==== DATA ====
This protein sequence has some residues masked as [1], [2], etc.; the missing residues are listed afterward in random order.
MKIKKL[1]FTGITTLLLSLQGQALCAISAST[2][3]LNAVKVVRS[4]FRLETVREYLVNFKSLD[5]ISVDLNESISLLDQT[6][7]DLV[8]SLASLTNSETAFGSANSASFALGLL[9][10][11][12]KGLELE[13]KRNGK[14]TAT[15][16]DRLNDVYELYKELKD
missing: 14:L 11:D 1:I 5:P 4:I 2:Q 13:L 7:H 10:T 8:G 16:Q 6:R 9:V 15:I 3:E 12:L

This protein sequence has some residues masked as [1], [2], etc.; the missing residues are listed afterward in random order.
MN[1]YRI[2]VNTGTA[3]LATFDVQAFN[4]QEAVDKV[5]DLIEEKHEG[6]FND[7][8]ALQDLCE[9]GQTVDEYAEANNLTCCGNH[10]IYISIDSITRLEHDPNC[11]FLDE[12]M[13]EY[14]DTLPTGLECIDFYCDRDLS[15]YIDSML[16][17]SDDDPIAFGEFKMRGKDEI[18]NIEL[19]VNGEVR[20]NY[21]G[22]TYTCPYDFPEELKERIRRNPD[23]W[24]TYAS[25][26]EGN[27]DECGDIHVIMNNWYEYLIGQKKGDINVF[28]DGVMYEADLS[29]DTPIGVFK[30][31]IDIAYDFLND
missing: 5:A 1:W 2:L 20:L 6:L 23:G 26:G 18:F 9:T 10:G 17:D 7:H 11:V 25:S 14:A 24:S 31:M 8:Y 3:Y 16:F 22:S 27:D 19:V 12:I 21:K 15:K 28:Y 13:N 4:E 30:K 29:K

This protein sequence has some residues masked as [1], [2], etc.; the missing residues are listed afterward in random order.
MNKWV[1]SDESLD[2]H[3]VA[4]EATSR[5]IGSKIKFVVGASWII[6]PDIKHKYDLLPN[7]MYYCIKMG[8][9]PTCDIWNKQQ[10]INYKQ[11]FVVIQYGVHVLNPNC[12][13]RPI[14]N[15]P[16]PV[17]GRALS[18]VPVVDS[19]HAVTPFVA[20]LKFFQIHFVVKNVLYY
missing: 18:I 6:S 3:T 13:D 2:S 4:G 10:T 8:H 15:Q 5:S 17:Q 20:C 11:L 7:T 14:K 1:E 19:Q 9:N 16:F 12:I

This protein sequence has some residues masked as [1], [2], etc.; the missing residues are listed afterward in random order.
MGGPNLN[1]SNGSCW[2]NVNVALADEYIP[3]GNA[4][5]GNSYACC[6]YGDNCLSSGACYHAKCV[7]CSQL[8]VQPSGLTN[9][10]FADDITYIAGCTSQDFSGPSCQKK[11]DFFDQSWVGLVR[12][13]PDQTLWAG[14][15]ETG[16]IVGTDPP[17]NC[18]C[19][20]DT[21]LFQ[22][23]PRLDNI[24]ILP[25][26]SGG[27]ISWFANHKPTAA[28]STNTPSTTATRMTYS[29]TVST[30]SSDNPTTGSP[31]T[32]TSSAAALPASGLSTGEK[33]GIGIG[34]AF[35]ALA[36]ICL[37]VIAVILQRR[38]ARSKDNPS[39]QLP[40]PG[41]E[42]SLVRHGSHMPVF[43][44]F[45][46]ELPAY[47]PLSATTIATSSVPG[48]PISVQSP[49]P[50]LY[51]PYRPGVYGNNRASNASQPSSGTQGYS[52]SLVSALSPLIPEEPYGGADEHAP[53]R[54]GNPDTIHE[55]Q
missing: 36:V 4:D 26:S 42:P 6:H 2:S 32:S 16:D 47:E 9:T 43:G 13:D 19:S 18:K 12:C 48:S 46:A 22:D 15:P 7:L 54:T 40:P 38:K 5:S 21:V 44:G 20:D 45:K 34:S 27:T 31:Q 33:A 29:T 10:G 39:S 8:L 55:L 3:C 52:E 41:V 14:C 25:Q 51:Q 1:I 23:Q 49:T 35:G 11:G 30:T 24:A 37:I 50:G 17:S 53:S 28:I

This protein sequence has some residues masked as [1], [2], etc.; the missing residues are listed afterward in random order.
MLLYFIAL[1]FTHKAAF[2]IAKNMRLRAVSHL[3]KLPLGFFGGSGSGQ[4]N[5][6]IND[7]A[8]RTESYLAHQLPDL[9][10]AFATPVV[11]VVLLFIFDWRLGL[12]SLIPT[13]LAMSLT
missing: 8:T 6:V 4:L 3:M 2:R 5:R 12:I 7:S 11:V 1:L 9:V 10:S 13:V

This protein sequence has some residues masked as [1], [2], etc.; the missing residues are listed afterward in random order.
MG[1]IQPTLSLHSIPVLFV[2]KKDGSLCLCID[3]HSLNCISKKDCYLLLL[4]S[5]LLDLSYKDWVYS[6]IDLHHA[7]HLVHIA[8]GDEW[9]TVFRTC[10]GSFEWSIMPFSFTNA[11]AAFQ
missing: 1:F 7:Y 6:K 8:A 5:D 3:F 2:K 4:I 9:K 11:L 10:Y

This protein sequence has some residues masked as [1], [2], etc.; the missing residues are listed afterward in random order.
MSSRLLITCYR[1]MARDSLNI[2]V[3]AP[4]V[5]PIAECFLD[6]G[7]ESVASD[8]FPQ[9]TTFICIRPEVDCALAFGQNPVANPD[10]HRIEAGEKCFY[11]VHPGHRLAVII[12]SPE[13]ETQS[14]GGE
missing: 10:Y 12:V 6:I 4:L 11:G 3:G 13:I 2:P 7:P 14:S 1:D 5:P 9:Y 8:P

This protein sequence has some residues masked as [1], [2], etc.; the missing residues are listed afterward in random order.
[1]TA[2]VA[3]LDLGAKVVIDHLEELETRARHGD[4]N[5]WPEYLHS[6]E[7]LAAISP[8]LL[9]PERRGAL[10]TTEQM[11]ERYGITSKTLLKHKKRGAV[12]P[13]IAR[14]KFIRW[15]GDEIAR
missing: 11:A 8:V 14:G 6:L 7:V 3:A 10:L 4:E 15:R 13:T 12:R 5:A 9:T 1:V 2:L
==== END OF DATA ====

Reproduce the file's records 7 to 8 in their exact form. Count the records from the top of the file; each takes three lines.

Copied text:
This protein sequence has some residues masked as [1], [2], etc.; the missing residues are listed afterward in random order.
MSSRLLITCYR[1]MARDSLNI[2]V[3]AP[4]V[5]PIAECFLD[6]G[7]ESVASD[8]FPQ[9]TTFICIRPEVDCALAFGQNPVANPD[10]HRIEAGEKCFY[11]VHPGHRLAVII[12]SPE[13]ETQS[14]GGE
missing: 10:Y 12:V 6:I 4:L 11:G 3:G 13:I 2:P 7:P 14:S 1:D 5:P 9:Y 8:P

This protein sequence has some residues masked as [1], [2], etc.; the missing residues are listed afterward in random order.
[1]TA[2]VA[3]LDLGAKVVIDHLEELETRARHGD[4]N[5]WPEYLHS[6]E[7]LAAISP[8]LL[9]PERRGAL[10]TTEQM[11]ERYGITSKTLLKHKKRGAV[12]P[13]IAR[14]KFIRW[15]GDEIAR
missing: 11:A 8:V 14:G 6:L 7:V 3:A 10:L 4:E 15:R 13:T 12:R 5:A 9:T 1:V 2:L